They have a room where they fix the lamps, including the flame safety lamps which warn of various dangerous gases in the air. There is also a cage full of canaries, which were once used down the pits in order to check for carbon monoxide. From here, visit the Saw Mill and Mortar Mill, before entering the Winding House. In here, you can spend quite some time watching the mine worker controlling the huge winding machine which operates the lifts going up and down the shafts with the aid of a huge pulley system.
The King Coal exhibition brings it to life
Another highlight of Big Pit is the King Coal exhibition. Set into the hillside above the colliery, this is an exciting audio-visual experience with exhibitions of modern mining equipment. After an informative film, you will go through three display areas. They use a mixture of videos, audio and demonstrations of machinery to bring to life what your guide has just talked about down in the mine. It shows the various ways of cutting the coal, from explosives, to large rock cutting machines.
When you exit, visit the Fan House (of course, it is hard to resist singing the Fun House theme tune and changing a letter). In here, they kept the fan which ventilated the mines.
The Pithead Baths were a milestone in worker’s rights
The largest exhibition in Big Pit is the Pithead Baths. This was built as a result of many protests against the poor health and hygiene standards faced by miners. It finally gave them a place to wash, and get changed into clean clothes after a shift. After checking out the medical room, with the recollections of a former nurse piped in via speakers, follow the route. It goes from the boot scrubbing area, to the water taps, to the lockers, to the showers themselves. It sort of reminds us of Auschwitz, rather grim. Many of the lockers tell the stories of various people who worked and lived in coal mining communities.
From here, the building houses various exhibitions. You learn about the various roles that people did in the pits, their stories, and the equipment they used. A display on the health of the workers has a ‘mine’ that you can crawl through. There is something similar at the Lead Mining Museum in Matlock Bath. Despite this being for children, you will surely have loads of fun in here. I know we did. After you have both gone through a couple of times, continue around the exhibition. It is mostly about nationalisation of the pits. This was at first a good thing, before the National Coal Board started to close many pits. It happened especially in the 1980’s, and resulted in widespread protests.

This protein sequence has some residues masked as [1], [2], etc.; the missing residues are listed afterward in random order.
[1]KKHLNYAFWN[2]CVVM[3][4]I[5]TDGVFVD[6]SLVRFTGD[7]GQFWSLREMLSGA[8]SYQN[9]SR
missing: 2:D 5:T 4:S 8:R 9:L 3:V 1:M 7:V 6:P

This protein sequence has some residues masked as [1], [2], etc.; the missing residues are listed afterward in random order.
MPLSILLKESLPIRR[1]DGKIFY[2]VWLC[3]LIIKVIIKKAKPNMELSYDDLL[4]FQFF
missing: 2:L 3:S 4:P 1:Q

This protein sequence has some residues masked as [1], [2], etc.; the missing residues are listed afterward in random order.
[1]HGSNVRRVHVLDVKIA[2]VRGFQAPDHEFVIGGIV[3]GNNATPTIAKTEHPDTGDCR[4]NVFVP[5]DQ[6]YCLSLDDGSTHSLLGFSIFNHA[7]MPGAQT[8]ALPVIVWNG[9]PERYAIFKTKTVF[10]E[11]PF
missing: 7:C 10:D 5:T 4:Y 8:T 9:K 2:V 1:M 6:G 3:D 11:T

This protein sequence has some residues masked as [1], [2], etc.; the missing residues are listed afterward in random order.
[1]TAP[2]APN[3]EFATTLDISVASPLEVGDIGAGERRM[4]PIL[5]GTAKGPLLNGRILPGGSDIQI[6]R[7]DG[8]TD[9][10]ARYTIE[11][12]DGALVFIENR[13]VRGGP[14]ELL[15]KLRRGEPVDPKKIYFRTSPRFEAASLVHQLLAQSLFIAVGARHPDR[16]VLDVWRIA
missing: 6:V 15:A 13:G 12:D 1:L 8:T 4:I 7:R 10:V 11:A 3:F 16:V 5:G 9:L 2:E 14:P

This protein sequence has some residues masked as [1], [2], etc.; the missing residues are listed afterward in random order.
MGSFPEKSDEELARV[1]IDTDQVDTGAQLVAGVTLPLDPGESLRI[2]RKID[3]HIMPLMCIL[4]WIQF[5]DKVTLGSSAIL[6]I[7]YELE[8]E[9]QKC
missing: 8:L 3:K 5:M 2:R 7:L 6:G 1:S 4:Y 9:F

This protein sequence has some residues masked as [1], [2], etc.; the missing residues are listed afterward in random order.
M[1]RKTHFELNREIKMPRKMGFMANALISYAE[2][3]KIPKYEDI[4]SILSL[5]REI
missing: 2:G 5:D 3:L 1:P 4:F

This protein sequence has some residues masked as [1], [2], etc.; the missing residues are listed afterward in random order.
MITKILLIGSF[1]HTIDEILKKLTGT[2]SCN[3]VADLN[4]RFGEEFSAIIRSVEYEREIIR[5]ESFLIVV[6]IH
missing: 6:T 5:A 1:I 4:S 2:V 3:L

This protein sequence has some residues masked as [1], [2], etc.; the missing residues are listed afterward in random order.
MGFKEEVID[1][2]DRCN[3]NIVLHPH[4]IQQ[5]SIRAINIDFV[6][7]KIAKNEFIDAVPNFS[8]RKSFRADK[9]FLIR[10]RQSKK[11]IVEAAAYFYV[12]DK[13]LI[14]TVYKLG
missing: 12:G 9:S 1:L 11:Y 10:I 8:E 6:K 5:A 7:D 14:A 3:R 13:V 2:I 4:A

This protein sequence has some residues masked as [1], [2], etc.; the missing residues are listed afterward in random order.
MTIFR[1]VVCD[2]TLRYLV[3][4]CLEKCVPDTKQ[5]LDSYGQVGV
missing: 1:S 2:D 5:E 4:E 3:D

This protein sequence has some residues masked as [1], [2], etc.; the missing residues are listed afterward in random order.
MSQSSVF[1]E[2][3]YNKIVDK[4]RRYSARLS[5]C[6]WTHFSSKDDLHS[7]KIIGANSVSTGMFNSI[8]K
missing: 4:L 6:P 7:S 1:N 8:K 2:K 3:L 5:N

Look over the site from the viewpoint
Don’t miss the viewpoint outside. From here, you can see much of the Big Pit site. All that is left to see is the Explosive magazine, and the buildings around the Blacksmiths’ Yard. On the way out, be sure to take the brief walk over to the tiny Blaenavon Steam Railway station, which is very cute.
Big Pit is a fantastic day out, and won’t cost you a penny. We highly recommend a day out there for any couple, especially for the Underground Tour. If you are driving, it is worth stopping at another major part of Blaenavon’s World Heritage Site, the Blaenavon Ironworks. They are only open mid-week, but you can pull up in the car to check it out from the railings and at least get some pictures of this very imposing landscape.
Have you ever been to Big Pit: National Coal Museum? Is coal mining an important industry in your area?